I have been coding for some years in C# and have now decided to try out the XNA framework to make games.

It went great until I started to implement collision handling in my very simple game.

I can understand how to do collision detection using BoundingBoxes and BoundingSpheres, but after looking at the refresh rate in my game, it quickly became a concern of mine if the two colliding objects were never detected as colliding.

Let me try to explain with an example: - If a character is shooting with a gun at another character. - The bullet is heading straight for the other character. - The bullet gets rendered just before the character. - Because of the bullets high velocity it now gets rendered on the other side of the character.

In this scenario the bullet and the character never collides, because they are never rendered in their colliding state.

So how do you make sure to detect a collision in this scenario?


For very fast-moving objects, the regular approach fails in the scenario you described. What you need to check for is whether the bullet has collided with any item in the interval between the two consecutive game ticks. This is called continuous collision detection (this is a rather related SO post).

You can do this by basically casting a ray between the middle of the bullet's binding box in the current position and the middle of the box from the old position, and checking if that collides with any other blocks/spheres. This is a rather fast solution and if your bullets are small enough, it should work fine.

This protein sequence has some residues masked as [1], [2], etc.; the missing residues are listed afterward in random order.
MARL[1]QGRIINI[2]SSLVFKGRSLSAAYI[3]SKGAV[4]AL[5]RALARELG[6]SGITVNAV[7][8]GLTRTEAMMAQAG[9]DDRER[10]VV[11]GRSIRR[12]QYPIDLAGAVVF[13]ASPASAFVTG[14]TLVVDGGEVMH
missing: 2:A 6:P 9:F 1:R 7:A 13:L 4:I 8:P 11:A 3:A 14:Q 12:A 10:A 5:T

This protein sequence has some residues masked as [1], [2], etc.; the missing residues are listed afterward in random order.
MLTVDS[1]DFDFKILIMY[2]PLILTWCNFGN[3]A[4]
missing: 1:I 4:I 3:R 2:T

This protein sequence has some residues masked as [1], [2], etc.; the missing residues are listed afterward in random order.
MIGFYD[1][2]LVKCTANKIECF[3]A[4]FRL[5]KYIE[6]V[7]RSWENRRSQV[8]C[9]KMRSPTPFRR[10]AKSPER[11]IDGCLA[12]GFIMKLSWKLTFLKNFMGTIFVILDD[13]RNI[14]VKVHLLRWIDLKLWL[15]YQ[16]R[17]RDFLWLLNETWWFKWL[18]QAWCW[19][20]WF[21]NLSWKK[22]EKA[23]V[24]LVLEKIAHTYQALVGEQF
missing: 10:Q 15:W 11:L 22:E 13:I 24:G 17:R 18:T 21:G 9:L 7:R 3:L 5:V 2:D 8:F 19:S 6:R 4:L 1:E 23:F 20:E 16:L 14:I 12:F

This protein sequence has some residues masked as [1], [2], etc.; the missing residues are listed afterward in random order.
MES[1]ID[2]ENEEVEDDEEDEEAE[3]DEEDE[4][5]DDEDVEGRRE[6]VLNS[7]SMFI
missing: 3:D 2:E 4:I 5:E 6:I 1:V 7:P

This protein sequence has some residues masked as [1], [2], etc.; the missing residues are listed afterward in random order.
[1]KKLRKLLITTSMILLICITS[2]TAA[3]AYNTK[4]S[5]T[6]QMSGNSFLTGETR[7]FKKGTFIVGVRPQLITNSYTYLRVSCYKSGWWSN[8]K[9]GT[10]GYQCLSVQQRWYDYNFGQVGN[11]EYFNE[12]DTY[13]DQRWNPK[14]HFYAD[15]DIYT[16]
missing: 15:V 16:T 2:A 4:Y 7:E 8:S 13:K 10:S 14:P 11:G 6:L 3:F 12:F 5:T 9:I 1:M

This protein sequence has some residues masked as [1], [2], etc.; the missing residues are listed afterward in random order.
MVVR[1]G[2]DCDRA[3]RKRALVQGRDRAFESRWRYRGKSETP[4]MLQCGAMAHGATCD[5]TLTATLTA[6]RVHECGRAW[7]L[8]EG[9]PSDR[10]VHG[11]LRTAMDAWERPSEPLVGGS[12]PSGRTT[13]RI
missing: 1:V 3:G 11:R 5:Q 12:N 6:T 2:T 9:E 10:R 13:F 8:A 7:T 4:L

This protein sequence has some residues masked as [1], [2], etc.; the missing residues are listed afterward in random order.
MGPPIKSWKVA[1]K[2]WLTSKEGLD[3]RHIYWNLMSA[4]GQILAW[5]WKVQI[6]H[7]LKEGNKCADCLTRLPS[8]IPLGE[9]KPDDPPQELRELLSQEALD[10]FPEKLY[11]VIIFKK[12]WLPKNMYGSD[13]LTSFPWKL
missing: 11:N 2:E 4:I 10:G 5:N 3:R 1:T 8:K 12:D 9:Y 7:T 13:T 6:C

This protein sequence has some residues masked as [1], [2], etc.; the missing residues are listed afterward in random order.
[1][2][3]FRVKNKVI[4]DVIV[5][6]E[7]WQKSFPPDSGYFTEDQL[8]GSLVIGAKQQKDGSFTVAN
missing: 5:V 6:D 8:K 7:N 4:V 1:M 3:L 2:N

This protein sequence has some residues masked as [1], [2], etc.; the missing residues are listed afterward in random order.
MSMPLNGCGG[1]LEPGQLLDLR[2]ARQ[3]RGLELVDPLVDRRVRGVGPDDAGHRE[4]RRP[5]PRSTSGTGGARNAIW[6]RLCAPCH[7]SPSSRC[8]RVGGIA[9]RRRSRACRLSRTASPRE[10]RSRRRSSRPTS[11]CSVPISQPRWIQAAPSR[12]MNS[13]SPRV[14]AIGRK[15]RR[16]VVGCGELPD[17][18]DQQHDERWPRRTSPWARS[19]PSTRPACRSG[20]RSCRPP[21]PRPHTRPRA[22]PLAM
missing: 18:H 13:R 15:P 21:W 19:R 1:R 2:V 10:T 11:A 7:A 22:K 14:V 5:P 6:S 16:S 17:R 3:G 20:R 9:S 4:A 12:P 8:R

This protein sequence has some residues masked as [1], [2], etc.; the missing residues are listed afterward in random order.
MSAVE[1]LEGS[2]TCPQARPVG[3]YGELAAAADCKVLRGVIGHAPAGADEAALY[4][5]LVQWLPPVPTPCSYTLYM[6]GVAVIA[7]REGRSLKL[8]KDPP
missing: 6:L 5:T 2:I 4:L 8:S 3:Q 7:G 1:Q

For more precision, you can cast four different so-called collision rays from each corner of the current bullet box, to their corresponding positions from the previous game tick. Note that in the rare event of high-speed items smaller than bullets, this might also fail. In this case you would need a more advanced collision detection system. But this would just be a corner case.

If that extra precision is a must, a free 3D physics library, such as Bullet could represent a solution. It even has bindings for XNA!

  • Also note that every time you make Collision Detection more complex, performance issues start to show up. What I do is create a ThreadPool and pass a frame of all the collidable objects, and each collidable object has a collide event. ThreadPool allows collision detection to occur on all available threads. – Robert Gawdzik Jul 21 '12 at 19:00

I think your problem is in tunneling that matches your description.

I recommend you to use Box2D physics engine for XNA. It's fast, simple and will avoid your any problems with collisions in your game.

Check in this manual on 4th page continuous collision and check how Box2D deal with tunneling effect.

  • +1 Good answer, but since this requires third part libraries, I prefer the other answer. – reSPAWNed Jul 21 '12 at 13:56

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